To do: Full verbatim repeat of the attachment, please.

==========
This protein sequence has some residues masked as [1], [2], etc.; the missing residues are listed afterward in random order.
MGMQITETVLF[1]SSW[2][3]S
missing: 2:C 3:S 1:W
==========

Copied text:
This protein sequence has some residues masked as [1], [2], etc.; the missing residues are listed afterward in random order.
MGMQITETVLF[1]SSW[2][3]S
missing: 2:C 3:S 1:W